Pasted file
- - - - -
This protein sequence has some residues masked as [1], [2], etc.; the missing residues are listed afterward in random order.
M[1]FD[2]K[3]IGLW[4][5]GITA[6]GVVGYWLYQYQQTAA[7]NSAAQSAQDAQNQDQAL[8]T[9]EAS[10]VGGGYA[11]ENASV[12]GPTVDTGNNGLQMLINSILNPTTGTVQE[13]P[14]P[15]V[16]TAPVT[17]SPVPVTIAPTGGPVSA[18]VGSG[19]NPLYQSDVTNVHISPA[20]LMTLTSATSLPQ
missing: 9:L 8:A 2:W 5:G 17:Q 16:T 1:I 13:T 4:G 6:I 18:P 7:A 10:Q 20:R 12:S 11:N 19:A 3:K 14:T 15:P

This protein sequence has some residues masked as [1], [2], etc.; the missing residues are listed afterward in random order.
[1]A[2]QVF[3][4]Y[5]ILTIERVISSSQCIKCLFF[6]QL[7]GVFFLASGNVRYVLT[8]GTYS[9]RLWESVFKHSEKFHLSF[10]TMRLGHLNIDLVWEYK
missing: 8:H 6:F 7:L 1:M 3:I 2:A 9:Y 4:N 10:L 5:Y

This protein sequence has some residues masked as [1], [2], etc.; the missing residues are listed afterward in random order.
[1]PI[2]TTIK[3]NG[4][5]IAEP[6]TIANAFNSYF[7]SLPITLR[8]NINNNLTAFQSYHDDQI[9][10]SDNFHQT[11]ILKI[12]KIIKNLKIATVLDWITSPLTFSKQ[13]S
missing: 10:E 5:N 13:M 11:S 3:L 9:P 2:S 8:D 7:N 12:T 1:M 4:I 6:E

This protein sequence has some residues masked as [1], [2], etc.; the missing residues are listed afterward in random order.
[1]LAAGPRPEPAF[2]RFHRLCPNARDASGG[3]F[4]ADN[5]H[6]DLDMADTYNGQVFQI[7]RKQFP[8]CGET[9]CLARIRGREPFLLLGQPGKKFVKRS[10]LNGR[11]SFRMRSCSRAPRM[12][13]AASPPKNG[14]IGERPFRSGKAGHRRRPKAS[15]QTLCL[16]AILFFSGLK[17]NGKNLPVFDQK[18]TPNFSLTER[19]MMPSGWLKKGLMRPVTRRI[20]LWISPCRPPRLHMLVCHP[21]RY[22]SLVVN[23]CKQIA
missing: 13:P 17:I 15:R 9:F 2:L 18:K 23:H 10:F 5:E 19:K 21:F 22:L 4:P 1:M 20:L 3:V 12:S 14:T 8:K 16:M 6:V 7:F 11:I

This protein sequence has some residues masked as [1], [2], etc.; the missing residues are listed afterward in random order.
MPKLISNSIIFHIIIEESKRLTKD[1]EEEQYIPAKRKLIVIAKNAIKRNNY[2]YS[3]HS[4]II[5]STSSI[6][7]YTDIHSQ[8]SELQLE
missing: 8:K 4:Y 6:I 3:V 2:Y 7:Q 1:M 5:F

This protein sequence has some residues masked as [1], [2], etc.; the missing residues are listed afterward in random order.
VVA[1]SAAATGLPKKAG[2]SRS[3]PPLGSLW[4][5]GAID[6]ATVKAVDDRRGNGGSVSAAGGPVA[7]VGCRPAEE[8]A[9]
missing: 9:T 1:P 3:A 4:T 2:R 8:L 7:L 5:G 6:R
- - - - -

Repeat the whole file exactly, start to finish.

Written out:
This protein sequence has some residues masked as [1], [2], etc.; the missing residues are listed afterward in random order.
M[1]FD[2]K[3]IGLW[4][5]GITA[6]GVVGYWLYQYQQTAA[7]NSAAQSAQDAQNQDQAL[8]T[9]EAS[10]VGGGYA[11]ENASV[12]GPTVDTGNNGLQMLINSILNPTTGTVQE[13]P[14]P[15]V[16]TAPVT[17]SPVPVTIAPTGGPVSA[18]VGSG[19]NPLYQSDVTNVHISPA[20]LMTLTSATSLPQ
missing: 9:L 8:A 2:W 5:G 17:Q 16:T 1:I 13:T 4:G 6:I 18:P 7:A 10:Q 20:R 12:S 11:N 19:A 3:K 14:T 15:P

This protein sequence has some residues masked as [1], [2], etc.; the missing residues are listed afterward in random order.
[1]A[2]QVF[3][4]Y[5]ILTIERVISSSQCIKCLFF[6]QL[7]GVFFLASGNVRYVLT[8]GTYS[9]RLWESVFKHSEKFHLSF[10]TMRLGHLNIDLVWEYK
missing: 8:H 6:F 7:L 1:M 3:I 2:A 9:Y 4:N 10:L 5:Y

This protein sequence has some residues masked as [1], [2], etc.; the missing residues are listed afterward in random order.
[1]PI[2]TTIK[3]NG[4][5]IAEP[6]TIANAFNSYF[7]SLPITLR[8]NINNNLTAFQSYHDDQI[9][10]SDNFHQT[11]ILKI[12]KIIKNLKIATVLDWITSPLTFSKQ[13]S
missing: 10:E 5:N 13:M 11:S 3:L 9:P 2:S 8:D 7:N 12:T 1:M 4:I 6:E

This protein sequence has some residues masked as [1], [2], etc.; the missing residues are listed afterward in random order.
[1]LAAGPRPEPAF[2]RFHRLCPNARDASGG[3]F[4]ADN[5]H[6]DLDMADTYNGQVFQI[7]RKQFP[8]CGET[9]CLARIRGREPFLLLGQPGKKFVKRS[10]LNGR[11]SFRMRSCSRAPRM[12][13]AASPPKNG[14]IGERPFRSGKAGHRRRPKAS[15]QTLCL[16]AILFFSGLK[17]NGKNLPVFDQK[18]TPNFSLTER[19]MMPSGWLKKGLMRPVTRRI[20]LWISPCRPPRLHMLVCHP[21]RY[22]SLVVN[23]CKQIA
missing: 13:P 17:I 15:R 9:F 2:L 18:K 23:H 10:F 5:E 19:K 21:F 22:L 4:P 1:M 20:L 3:V 12:S 14:T 8:K 16:M 6:V 7:F 11:I

This protein sequence has some residues masked as [1], [2], etc.; the missing residues are listed afterward in random order.
MPKLISNSIIFHIIIEESKRLTKD[1]EEEQYIPAKRKLIVIAKNAIKRNNY[2]YS[3]HS[4]II[5]STSSI[6][7]YTDIHSQ[8]SELQLE
missing: 8:K 4:Y 6:I 3:V 2:Y 7:Q 1:M 5:F

This protein sequence has some residues masked as [1], [2], etc.; the missing residues are listed afterward in random order.
VVA[1]SAAATGLPKKAG[2]SRS[3]PPLGSLW[4][5]GAID[6]ATVKAVDDRRGNGGSVSAAGGPVA[7]VGCRPAEE[8]A[9]
missing: 9:T 1:P 3:A 4:T 2:R 8:L 7:L 5:G 6:R